3 To Know: Sheriff urges gun lock use

Marco Eagle
File: The Collier County Sheriff’s Office distributes free gun locks and other safety information to the public.

1. Collier County sheriff urges gun lock use after fatal shooting 

Collier County Sheriff's Office reports a Golden Gate Estates woman died after suffering a gunshot to the abdomen last week.

Sheriff Kevin Rambosk did not name the 19-year-old woman but said the shooting likely could have been prevented by appropriate safety measures.

“This was a tragic event that might have been prevented had a gun lock been in use,’’ Rambosk said.

File: The Collier County Sheriff’s Office distributes free gun locks and other safety information to the public at the Naples Daily News in North Naples Aug. 8, 2018.

“I’m urging all gun owners to visit CCSO Headquarters or any one of our six district substations to claim a free gun lock and to use it.’’

About 6 p.m., April 27, deputies responded to North Collier Hospital after the victim arrived with a gunshot wound to her abdomen.

A medical helicopter took her to a hospital in Lee County, where she died.

Detectives determined the shooting was an isolated incident on Santa Barbara Boulevard and there was no danger to the community.

Detectives said the victim had recently arrived in Collier County from Cuba.

The investigation continues. Rambosk urged gun owners to responsibly secure guns.

“I have said this many times before and I’m saying it again, if you’re a gun owner and I am one, lock up firearms when they are not in use,” Rambosk said.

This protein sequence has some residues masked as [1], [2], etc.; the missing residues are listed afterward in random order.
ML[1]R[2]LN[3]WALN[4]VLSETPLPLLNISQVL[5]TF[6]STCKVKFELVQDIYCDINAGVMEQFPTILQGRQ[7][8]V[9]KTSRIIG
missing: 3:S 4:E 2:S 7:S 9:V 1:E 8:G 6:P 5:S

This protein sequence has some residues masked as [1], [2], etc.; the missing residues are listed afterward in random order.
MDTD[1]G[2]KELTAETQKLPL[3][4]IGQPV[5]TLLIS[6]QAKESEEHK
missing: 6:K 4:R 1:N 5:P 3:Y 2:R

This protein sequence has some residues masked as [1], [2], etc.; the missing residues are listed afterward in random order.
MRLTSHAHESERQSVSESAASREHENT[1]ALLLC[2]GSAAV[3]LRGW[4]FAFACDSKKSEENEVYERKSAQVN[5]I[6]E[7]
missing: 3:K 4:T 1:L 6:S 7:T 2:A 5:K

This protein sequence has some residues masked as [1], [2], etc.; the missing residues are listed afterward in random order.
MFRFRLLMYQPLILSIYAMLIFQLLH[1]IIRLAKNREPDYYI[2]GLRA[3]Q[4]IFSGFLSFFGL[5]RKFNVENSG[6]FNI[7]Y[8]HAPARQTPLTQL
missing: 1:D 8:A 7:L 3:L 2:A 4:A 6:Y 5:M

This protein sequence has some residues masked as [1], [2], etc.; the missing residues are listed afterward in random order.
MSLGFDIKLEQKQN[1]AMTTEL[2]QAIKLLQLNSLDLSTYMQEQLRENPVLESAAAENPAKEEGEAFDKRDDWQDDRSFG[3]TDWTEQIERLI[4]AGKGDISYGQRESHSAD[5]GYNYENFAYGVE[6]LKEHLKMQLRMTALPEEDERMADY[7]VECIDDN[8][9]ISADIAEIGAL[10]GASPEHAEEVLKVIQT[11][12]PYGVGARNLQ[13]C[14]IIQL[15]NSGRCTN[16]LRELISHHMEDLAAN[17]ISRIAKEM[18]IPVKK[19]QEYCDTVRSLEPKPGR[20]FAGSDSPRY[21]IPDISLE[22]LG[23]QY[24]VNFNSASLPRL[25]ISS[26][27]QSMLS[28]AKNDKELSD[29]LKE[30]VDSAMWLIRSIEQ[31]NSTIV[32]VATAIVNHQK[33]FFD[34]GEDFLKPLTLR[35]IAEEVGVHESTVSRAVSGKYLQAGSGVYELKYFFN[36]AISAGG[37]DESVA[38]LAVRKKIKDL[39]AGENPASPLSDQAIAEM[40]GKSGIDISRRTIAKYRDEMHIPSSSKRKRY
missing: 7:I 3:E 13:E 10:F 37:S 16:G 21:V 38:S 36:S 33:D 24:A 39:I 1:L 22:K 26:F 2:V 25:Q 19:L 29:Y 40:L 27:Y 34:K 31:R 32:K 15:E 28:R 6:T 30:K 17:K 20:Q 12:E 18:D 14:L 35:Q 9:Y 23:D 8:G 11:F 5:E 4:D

“If you reduce the chances of guns ending up in the wrong hands, you also reduce the chances of a major tragedy.”

You may claim a free gun lock from 8 a.m. to 5 p.m.: Monday through Friday at:

h Collier County Sheriff’s Office Headquarters, second floor Duty Officer station, Naples, 3319 Tamiami Trail E.

  • District 1 substation, 776 Vanderbilt Beach Road, North Naples
  • District 2 substation, 4707 Golden Gate Parkway, Golden Gate Estates
  • District 3 substation, 8075 Lely Cultural Parkway, East Naples
  • District 4 substation, 14750 Immokalee Road, Golden Gate Estates
  • District 5 substation, 13245 Tamiami Trail E. #100.
  • District 8 substation, 112 S. First St., Immokalee

2. Home project goes awry when tossed checks are cashed, Collier Sheriff says 

A Naples worker wrote checks worth $9,000 after he found a checkbook while sorting recyclables at his job, Collier County Sheriff reports.

Detectives arrested Kendrick Williamceau, 20, last week. He was in the Collier County jail facing charges of grand theft and fraud.

On April 14, a man told deputies he discovered six checks had been cashed from an account he rarely uses. The checks were tossed into a recycling bin during a recent home renovation.

The office’s Financial Crimes Bureau detectives found Williamceau wrote the checks and deposited them into his checking and savings accounts, according to a news release.

Williamceau is no longer employed at the facility, which the sheriff’s office did not identify, a news release reported.

3. Increased disease risk likely from climate change 

Climate change will result in thousands of new viruses spread among animal species by 2070 – and that’s likely to increase the risk of emerging infectious diseases jumping from animals to humans, according to a new study.

This is especially true for Africa and Asia, continents that have been hotspots for deadly disease spread from humans to animals or vice versa over the last several decades, including the flu, HIV, Ebola and coronavirus.

Researchers, who published their findings Thursday in the journal Nature, used a model to examine how over 3,000 mammal species might migrate and share viruses over the next 50 years if the world warms by 3.6 degrees Fahrenheit, which recent research shows is possible.

They found that cross-species virus spread will happen over 4,000 times among mammals alone. Birds and marine animals weren’t included in the study.

Researchers said not all viruses will spread to humans or become pandemics the scale of the coronavirus but the number of cross-species viruses increases the risk of spread to humans.

The study highlights two global crises – climate change and infectious disease spread – as the world grapples with what to do about both.